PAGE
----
Report blames New Zealand skydive plane crash that killed nine on overloading

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Friday, May 11, 2012

Two years after a skydiving plane crashed in New Zealand, killing all nine on board, a report has blamed overloading for what was the nation's worst air accident for seventeen years. The modified aircraft was unable to handle a full complement of eight passengers.

An FU-24, from file. This aircraft is performing its design role as an agricultural plane, but the accident aircraft had been converted for skydiving.

Five locals and four foreign tourists died when the FU-24 crashed on takeoff at Fox Glacier. Eyewitness accounts said the plane took off earlier than normal, pitching up steeply before falling from a high of about 100m (330ft). It struck the ground nose-first.

The report by New Zealand's Transport Accident Investigation Commission (TAIC), after an investigation led by Ian McClelland, says the aircraft did not accumulate sufficient airspeed before it took off. It further notes that the plane's centre of gravity was far to the rear. The plane had been converted three months prior from an agricultural aircraft and this had not been performed well, according to the TAIC.

TAIC go on to say the Civil Aviation Authority failed to spot paperwork discrepencies when approving the modified aircraft. "As a result the aeroplane was being flown outside its loading limits every time it carried a full load of eight parachutists," said the report. It was "an accident waiting to happen".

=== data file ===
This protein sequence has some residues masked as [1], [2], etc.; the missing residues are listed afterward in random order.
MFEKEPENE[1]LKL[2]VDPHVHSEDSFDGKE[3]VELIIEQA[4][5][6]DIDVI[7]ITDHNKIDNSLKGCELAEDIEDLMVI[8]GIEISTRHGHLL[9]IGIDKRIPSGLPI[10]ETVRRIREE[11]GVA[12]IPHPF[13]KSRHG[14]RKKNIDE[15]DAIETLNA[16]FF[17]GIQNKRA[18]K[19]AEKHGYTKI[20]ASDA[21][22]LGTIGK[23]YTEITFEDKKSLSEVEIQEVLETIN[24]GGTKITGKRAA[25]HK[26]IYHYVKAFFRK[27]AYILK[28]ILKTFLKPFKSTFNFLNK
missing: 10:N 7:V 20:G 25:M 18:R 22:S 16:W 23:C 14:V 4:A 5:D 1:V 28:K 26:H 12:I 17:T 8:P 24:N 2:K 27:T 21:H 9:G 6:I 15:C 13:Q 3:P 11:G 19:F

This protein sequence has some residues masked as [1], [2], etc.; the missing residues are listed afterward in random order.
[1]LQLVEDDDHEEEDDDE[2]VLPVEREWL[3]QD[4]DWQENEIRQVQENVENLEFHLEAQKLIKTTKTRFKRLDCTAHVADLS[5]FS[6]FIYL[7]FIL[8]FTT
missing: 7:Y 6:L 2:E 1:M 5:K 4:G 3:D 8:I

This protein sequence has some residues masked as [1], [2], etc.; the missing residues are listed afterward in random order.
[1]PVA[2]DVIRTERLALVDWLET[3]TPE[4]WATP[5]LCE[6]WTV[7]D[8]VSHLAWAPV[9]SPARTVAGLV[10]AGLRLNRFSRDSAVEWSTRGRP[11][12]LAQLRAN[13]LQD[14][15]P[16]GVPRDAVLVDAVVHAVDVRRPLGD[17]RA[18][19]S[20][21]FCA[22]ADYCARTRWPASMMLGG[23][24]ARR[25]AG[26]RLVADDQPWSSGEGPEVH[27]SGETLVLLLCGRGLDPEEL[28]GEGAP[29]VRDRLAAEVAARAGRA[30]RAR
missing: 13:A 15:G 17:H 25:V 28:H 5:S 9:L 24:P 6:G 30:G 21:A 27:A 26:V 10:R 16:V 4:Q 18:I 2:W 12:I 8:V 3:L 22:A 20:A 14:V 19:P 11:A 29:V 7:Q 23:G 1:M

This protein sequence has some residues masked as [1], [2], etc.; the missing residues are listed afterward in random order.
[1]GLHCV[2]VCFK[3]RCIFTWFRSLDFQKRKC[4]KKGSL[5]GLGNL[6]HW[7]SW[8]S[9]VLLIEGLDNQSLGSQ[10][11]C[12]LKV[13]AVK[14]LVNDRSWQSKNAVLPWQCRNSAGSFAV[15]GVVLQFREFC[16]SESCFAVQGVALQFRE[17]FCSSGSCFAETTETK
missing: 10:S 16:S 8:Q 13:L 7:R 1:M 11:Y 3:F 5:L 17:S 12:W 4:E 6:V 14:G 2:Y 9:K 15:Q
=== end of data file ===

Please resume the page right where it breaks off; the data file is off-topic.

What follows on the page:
Cquote1.svg This is an accident that no pilot should ever forget Cquote2.svg

—Graeme Harris, NZ's head of civil aviation

Graeme Harris, the nation's head of civil aviation, described weight checks as "basic airmanship, taught to every student pilot" and noted all pilots are responsible for conducting them. "It is very sad that a critical element of pre-flight planning, which should be second nature to any pilot, appears to have been done so poorly. This is an accident that no pilot should ever forget."

The local victims were Adam Bennett, 47, Michael Suter, 32, Christopher McDonald, 62, and Rodney Miller, 55, who were professional skydivers, and pilot Chaminda Senadhira, 33. The foreign victims were Irishman Patrick Byrne, 26, Australian Glen Bourke, 18, German Annita Kirsten, 23, and Briton Brad Coker, 24.

Chris Coker, Brad Coker's father, has urged NZ Prime Minister John Key to increase regulation. The local Civil Aviation Authority has already decreed no FU-24 should carry more than six individually weighed passengers as a result of the crash, and last year introduced a law aimed at tightening up adventure flight regulation. The stricter rules came into effect earlier this month.

The TAIC report reminded pilots to calculate weights individually for each aircraft, as even two planes of the same model can differ. It further notes aircraft modification is "a safety-critical process that must be done in strict accordance with rules and guidelines and with appropriate regulatory oversight".


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